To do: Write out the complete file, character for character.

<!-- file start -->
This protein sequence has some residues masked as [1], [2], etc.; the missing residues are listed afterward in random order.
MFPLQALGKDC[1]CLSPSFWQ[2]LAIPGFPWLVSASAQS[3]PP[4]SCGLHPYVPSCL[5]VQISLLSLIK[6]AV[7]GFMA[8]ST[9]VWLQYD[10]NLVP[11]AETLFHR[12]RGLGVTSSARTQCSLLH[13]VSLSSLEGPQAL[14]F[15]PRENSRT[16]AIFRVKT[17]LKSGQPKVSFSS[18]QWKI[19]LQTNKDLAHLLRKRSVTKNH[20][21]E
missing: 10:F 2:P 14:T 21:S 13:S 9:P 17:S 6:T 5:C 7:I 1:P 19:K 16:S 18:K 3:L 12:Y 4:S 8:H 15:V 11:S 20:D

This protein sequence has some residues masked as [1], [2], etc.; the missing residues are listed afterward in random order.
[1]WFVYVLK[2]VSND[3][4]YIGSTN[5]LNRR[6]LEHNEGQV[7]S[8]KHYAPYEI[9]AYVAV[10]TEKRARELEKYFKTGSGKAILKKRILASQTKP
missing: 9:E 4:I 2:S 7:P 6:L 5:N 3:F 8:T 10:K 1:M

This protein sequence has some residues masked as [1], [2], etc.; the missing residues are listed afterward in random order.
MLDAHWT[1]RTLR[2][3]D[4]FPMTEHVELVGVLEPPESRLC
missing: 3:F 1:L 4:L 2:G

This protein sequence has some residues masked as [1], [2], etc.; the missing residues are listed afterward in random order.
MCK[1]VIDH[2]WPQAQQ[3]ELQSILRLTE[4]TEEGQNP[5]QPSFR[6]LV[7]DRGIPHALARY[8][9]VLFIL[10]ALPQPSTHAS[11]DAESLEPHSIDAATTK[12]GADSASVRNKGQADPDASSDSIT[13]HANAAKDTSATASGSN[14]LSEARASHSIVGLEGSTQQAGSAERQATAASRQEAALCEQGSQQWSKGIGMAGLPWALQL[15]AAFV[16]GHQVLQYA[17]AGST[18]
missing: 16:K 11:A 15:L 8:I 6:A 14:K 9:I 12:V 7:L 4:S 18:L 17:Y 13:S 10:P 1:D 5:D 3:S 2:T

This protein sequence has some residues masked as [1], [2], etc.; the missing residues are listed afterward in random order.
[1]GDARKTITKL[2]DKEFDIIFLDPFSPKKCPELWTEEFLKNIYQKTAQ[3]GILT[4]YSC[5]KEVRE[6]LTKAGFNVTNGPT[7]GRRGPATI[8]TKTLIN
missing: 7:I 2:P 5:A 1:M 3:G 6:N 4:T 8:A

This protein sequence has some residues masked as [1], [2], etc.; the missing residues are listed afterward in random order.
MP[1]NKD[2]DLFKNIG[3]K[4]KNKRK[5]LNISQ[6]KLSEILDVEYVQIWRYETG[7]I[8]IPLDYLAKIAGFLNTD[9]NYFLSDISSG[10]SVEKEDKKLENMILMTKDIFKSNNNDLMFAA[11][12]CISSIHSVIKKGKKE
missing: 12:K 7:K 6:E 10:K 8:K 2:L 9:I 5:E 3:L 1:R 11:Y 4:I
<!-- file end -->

This protein sequence has some residues masked as [1], [2], etc.; the missing residues are listed afterward in random order.
MFPLQALGKDC[1]CLSPSFWQ[2]LAIPGFPWLVSASAQS[3]PP[4]SCGLHPYVPSCL[5]VQISLLSLIK[6]AV[7]GFMA[8]ST[9]VWLQYD[10]NLVP[11]AETLFHR[12]RGLGVTSSARTQCSLLH[13]VSLSSLEGPQAL[14]F[15]PRENSRT[16]AIFRVKT[17]LKSGQPKVSFSS[18]QWKI[19]LQTNKDLAHLLRKRSVTKNH[20][21]E
missing: 10:F 2:P 14:T 21:S 13:S 9:P 17:S 6:T 5:C 7:I 1:P 19:K 16:S 18:K 3:L 12:Y 4:S 8:H 15:V 11:S 20:D

This protein sequence has some residues masked as [1], [2], etc.; the missing residues are listed afterward in random order.
[1]WFVYVLK[2]VSND[3][4]YIGSTN[5]LNRR[6]LEHNEGQV[7]S[8]KHYAPYEI[9]AYVAV[10]TEKRARELEKYFKTGSGKAILKKRILASQTKP
missing: 9:E 4:I 2:S 7:P 6:L 5:N 3:F 8:T 10:K 1:M

This protein sequence has some residues masked as [1], [2], etc.; the missing residues are listed afterward in random order.
MLDAHWT[1]RTLR[2][3]D[4]FPMTEHVELVGVLEPPESRLC
missing: 3:F 1:L 4:L 2:G

This protein sequence has some residues masked as [1], [2], etc.; the missing residues are listed afterward in random order.
MCK[1]VIDH[2]WPQAQQ[3]ELQSILRLTE[4]TEEGQNP[5]QPSFR[6]LV[7]DRGIPHALARY[8][9]VLFIL[10]ALPQPSTHAS[11]DAESLEPHSIDAATTK[12]GADSASVRNKGQADPDASSDSIT[13]HANAAKDTSATASGSN[14]LSEARASHSIVGLEGSTQQAGSAERQATAASRQEAALCEQGSQQWSKGIGMAGLPWALQL[15]AAFV[16]GHQVLQYA[17]AGST[18]
missing: 16:K 11:A 15:L 8:I 6:A 14:K 9:I 12:V 7:L 4:S 18:L 17:Y 13:S 10:P 1:D 5:D 3:S 2:T

This protein sequence has some residues masked as [1], [2], etc.; the missing residues are listed afterward in random order.
[1]GDARKTITKL[2]DKEFDIIFLDPFSPKKCPELWTEEFLKNIYQKTAQ[3]GILT[4]YSC[5]KEVRE[6]LTKAGFNVTNGPT[7]GRRGPATI[8]TKTLIN
missing: 7:I 2:P 5:A 1:M 3:G 6:N 4:T 8:A

This protein sequence has some residues masked as [1], [2], etc.; the missing residues are listed afterward in random order.
MP[1]NKD[2]DLFKNIG[3]K[4]KNKRK[5]LNISQ[6]KLSEILDVEYVQIWRYETG[7]I[8]IPLDYLAKIAGFLNTD[9]NYFLSDISSG[10]SVEKEDKKLENMILMTKDIFKSNNNDLMFAA[11][12]CISSIHSVIKKGKKE
missing: 12:K 7:K 6:E 10:K 8:K 2:L 9:I 5:E 3:L 1:R 11:Y 4:I